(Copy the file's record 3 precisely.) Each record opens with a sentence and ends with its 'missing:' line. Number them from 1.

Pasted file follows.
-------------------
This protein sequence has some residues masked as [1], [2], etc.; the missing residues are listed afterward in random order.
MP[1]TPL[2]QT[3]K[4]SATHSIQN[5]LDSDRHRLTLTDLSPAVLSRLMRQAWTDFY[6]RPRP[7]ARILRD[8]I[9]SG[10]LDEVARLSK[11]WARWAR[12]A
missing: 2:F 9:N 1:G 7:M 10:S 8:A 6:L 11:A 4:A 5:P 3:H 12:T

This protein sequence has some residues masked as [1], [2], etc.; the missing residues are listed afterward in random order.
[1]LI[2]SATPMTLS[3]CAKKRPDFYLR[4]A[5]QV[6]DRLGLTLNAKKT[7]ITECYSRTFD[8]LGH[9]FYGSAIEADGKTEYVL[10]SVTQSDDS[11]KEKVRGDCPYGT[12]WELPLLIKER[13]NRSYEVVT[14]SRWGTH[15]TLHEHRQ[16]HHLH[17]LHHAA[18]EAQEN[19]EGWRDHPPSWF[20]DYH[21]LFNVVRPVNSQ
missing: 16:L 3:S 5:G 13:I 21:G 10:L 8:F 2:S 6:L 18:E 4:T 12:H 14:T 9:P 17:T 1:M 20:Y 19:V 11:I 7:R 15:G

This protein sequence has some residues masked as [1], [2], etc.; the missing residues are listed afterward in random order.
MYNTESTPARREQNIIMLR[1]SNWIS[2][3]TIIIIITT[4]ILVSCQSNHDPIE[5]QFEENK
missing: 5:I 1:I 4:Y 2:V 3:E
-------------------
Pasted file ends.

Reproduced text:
This protein sequence has some residues masked as [1], [2], etc.; the missing residues are listed afterward in random order.
MYNTESTPARREQNIIMLR[1]SNWIS[2][3]TIIIIITT[4]ILVSCQSNHDPIE[5]QFEENK
missing: 5:I 1:I 4:Y 2:V 3:E